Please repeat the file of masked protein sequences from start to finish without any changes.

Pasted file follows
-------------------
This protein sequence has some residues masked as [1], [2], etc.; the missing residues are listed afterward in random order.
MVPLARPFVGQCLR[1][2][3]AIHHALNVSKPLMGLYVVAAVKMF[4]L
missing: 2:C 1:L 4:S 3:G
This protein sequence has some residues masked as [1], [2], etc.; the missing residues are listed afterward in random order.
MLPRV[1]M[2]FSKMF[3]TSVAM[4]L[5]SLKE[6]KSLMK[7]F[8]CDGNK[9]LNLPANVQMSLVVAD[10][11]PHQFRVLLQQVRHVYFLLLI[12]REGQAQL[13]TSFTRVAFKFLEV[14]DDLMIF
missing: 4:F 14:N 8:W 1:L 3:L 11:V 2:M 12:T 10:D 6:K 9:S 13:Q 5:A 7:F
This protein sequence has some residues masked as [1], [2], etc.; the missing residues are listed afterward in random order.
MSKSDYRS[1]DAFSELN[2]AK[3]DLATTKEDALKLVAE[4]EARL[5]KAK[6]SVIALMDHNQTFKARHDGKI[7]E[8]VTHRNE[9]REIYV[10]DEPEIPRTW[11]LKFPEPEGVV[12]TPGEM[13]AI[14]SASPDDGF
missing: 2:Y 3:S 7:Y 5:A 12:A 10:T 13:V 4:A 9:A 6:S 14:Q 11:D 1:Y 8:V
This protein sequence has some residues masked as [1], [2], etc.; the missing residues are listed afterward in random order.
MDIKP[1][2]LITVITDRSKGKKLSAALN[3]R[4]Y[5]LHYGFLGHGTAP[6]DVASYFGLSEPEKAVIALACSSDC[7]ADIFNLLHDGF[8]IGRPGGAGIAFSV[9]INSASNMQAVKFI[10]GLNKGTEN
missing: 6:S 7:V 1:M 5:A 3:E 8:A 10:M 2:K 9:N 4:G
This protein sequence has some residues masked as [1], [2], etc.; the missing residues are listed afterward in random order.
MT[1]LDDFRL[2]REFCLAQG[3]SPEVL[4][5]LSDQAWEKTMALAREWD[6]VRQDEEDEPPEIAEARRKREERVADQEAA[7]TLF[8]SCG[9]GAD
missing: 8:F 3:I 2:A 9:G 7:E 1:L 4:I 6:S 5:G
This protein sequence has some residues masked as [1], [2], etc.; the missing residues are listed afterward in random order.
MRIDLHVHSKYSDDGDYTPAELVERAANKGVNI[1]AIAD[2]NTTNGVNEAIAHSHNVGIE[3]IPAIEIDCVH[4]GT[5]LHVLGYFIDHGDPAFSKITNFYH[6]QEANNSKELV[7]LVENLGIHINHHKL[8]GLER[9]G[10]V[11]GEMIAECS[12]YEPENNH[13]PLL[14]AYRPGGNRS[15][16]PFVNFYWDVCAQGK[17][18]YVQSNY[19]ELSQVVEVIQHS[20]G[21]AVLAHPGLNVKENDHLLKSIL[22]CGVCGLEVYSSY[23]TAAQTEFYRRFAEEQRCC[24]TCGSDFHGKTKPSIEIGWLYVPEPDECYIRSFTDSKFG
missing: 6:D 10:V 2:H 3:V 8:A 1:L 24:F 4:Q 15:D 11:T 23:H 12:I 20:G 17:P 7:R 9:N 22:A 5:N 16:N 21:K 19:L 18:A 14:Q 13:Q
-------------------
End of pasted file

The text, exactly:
This protein sequence has some residues masked as [1], [2], etc.; the missing residues are listed afterward in random order.
MVPLARPFVGQCLR[1][2][3]AIHHALNVSKPLMGLYVVAAVKMF[4]L
missing: 2:C 1:L 4:S 3:G
This protein sequence has some residues masked as [1], [2], etc.; the missing residues are listed afterward in random order.
MLPRV[1]M[2]FSKMF[3]TSVAM[4]L[5]SLKE[6]KSLMK[7]F[8]CDGNK[9]LNLPANVQMSLVVAD[10][11]PHQFRVLLQQVRHVYFLLLI[12]REGQAQL[13]TSFTRVAFKFLEV[14]DDLMIF
missing: 4:F 14:N 8:W 1:L 3:L 11:V 2:M 12:T 10:D 6:K 9:S 13:Q 5:A 7:F
This protein sequence has some residues masked as [1], [2], etc.; the missing residues are listed afterward in random order.
MSKSDYRS[1]DAFSELN[2]AK[3]DLATTKEDALKLVAE[4]EARL[5]KAK[6]SVIALMDHNQTFKARHDGKI[7]E[8]VTHRNE[9]REIYV[10]DEPEIPRTW[11]LKFPEPEGVV[12]TPGEM[13]AI[14]SASPDDGF
missing: 2:Y 3:S 7:Y 5:A 12:A 10:T 13:V 4:A 9:A 6:S 14:Q 11:D 1:Y 8:V
This protein sequence has some residues masked as [1], [2], etc.; the missing residues are listed afterward in random order.
MDIKP[1][2]LITVITDRSKGKKLSAALN[3]R[4]Y[5]LHYGFLGHGTAP[6]DVASYFGLSEPEKAVIALACSSDC[7]ADIFNLLHDGF[8]IGRPGGAGIAFSV[9]INSASNMQAVKFI[10]GLNKGTEN
missing: 6:S 7:V 1:M 5:A 3:E 8:A 10:M 2:K 9:N 4:G
This protein sequence has some residues masked as [1], [2], etc.; the missing residues are listed afterward in random order.
MT[1]LDDFRL[2]REFCLAQG[3]SPEVL[4][5]LSDQAWEKTMALAREWD[6]VRQDEEDEPPEIAEARRKREERVADQEAA[7]TLF[8]SCG[9]GAD
missing: 8:F 3:I 2:A 9:G 7:E 1:L 4:I 6:S 5:G
This protein sequence has some residues masked as [1], [2], etc.; the missing residues are listed afterward in random order.
MRIDLHVHSKYSDDGDYTPAELVERAANKGVNI[1]AIAD[2]NTTNGVNEAIAHSHNVGIE[3]IPAIEIDCVH[4]GT[5]LHVLGYFIDHGDPAFSKITNFYH[6]QEANNSKELV[7]LVENLGIHINHHKL[8]GLER[9]G[10]V[11]GEMIAECS[12]YEPENNH[13]PLL[14]AYRPGGNRS[15][16]PFVNFYWDVCAQGK[17][18]YVQSNY[19]ELSQVVEVIQHS[20]G[21]AVLAHPGLNVKENDHLLKSIL[22]CGVCGLEVYSSY[23]TAAQTEFYRRFAEEQRCC[24]TCGSDFHGKTKPSIEIGWLYVPEPDECYIRSFTDSKFG
missing: 6:D 10:V 2:H 3:V 8:A 1:L 24:F 4:Q 15:D 11:T 23:H 12:I 20:G 17:P 7:R 9:N 22:A 5:N 16:N 21:K 19:L 18:A 14:Q 13:Q